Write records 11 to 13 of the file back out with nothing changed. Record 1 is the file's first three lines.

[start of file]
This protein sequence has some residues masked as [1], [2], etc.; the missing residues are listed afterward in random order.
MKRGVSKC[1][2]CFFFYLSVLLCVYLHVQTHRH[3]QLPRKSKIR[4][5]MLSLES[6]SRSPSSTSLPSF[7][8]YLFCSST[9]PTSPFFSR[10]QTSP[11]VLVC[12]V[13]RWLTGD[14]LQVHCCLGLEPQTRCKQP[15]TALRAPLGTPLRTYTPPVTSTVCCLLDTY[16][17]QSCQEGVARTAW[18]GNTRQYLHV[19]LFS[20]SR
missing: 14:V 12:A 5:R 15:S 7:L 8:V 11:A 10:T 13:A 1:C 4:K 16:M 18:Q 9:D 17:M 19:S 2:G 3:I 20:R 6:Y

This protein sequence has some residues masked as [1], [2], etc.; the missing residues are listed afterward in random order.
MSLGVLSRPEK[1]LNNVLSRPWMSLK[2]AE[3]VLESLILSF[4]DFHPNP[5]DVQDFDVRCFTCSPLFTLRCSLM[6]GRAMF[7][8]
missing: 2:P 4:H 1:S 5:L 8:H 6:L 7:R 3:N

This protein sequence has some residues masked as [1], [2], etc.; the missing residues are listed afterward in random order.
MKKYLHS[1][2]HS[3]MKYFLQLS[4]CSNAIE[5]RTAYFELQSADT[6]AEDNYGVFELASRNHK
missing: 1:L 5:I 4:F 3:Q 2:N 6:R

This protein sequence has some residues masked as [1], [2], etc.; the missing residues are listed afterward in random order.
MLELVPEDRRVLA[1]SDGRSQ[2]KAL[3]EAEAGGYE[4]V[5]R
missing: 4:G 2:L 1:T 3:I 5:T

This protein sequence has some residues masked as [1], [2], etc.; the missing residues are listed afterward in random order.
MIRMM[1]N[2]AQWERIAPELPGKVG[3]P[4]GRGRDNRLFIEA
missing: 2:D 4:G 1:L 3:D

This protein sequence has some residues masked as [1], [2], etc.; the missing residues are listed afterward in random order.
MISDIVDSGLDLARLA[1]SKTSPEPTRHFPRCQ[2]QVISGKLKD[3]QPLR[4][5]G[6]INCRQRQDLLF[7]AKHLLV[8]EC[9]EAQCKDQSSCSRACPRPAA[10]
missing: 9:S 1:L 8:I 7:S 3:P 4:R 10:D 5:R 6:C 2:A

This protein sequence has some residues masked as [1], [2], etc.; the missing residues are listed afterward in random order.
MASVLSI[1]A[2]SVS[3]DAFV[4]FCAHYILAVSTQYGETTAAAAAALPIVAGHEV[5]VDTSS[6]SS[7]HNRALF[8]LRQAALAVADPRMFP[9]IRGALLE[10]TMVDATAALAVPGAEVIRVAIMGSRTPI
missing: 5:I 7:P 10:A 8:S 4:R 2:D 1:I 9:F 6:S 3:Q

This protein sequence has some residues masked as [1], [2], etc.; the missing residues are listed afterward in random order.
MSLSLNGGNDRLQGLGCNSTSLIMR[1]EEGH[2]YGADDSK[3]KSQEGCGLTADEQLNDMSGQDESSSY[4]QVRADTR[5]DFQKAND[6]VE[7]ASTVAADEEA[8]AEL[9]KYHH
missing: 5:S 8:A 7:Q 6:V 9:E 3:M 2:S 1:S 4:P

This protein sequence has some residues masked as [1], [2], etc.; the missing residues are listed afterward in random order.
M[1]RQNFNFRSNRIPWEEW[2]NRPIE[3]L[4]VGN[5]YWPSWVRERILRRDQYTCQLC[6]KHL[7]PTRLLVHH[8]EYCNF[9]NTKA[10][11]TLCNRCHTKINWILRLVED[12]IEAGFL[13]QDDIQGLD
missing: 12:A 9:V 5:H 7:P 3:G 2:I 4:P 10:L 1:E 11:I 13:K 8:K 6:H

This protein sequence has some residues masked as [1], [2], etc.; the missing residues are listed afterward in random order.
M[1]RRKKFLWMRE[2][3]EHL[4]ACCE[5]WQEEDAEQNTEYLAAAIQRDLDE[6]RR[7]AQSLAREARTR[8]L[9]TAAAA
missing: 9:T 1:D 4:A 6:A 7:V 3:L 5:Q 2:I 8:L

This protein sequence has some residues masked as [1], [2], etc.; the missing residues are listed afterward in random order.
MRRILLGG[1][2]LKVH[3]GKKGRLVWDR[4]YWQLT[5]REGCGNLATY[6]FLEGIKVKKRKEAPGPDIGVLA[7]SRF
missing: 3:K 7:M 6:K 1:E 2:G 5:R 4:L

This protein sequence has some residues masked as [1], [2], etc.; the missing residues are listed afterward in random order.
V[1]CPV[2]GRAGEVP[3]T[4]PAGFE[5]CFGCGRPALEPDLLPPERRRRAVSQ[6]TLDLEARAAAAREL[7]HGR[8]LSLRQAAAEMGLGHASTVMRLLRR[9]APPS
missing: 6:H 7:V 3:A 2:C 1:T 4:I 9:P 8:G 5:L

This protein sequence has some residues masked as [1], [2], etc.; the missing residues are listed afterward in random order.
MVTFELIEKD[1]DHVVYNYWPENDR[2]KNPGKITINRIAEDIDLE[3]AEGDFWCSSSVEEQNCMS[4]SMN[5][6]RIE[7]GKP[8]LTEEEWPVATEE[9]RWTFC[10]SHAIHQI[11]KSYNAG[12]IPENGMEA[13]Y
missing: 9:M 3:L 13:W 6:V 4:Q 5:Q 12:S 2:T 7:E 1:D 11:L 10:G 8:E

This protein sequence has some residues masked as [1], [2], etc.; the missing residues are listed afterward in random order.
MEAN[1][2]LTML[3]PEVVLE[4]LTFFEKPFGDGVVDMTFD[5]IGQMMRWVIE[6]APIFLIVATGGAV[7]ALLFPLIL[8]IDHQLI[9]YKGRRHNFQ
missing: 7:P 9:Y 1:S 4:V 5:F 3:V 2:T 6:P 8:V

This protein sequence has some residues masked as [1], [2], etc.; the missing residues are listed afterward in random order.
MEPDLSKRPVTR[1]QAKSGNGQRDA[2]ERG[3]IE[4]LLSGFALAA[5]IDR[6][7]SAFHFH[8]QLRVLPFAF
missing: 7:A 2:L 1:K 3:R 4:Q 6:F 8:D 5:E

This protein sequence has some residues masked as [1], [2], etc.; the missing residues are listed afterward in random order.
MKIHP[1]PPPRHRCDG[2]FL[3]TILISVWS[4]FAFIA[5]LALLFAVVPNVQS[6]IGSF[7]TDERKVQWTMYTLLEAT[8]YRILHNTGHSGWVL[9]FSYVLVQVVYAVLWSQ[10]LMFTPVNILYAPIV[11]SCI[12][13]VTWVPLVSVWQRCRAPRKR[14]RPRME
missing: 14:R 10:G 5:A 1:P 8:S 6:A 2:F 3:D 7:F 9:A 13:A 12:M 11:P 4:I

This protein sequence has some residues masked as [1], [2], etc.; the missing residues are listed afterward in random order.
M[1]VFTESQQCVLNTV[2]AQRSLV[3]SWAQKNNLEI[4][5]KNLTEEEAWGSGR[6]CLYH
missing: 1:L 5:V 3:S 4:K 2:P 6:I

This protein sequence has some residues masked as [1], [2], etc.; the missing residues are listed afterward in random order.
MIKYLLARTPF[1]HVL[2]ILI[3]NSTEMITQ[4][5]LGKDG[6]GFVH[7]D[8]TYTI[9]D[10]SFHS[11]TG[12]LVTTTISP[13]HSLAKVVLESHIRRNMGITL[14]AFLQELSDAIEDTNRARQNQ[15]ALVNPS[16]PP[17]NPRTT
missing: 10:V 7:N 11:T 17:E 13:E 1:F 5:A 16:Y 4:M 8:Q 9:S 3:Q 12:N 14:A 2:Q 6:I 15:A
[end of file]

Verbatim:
This protein sequence has some residues masked as [1], [2], etc.; the missing residues are listed afterward in random order.
MRRILLGG[1][2]LKVH[3]GKKGRLVWDR[4]YWQLT[5]REGCGNLATY[6]FLEGIKVKKRKEAPGPDIGVLA[7]SRF
missing: 3:K 7:M 6:K 1:E 2:G 5:R 4:L

This protein sequence has some residues masked as [1], [2], etc.; the missing residues are listed afterward in random order.
V[1]CPV[2]GRAGEVP[3]T[4]PAGFE[5]CFGCGRPALEPDLLPPERRRRAVSQ[6]TLDLEARAAAAREL[7]HGR[8]LSLRQAAAEMGLGHASTVMRLLRR[9]APPS
missing: 6:H 7:V 3:A 2:C 1:T 4:I 9:P 8:G 5:L

This protein sequence has some residues masked as [1], [2], etc.; the missing residues are listed afterward in random order.
MVTFELIEKD[1]DHVVYNYWPENDR[2]KNPGKITINRIAEDIDLE[3]AEGDFWCSSSVEEQNCMS[4]SMN[5][6]RIE[7]GKP[8]LTEEEWPVATEE[9]RWTFC[10]SHAIHQI[11]KSYNAG[12]IPENGMEA[13]Y
missing: 9:M 3:L 13:W 6:V 4:Q 5:Q 12:S 2:T 7:E 1:D 11:L 10:G 8:E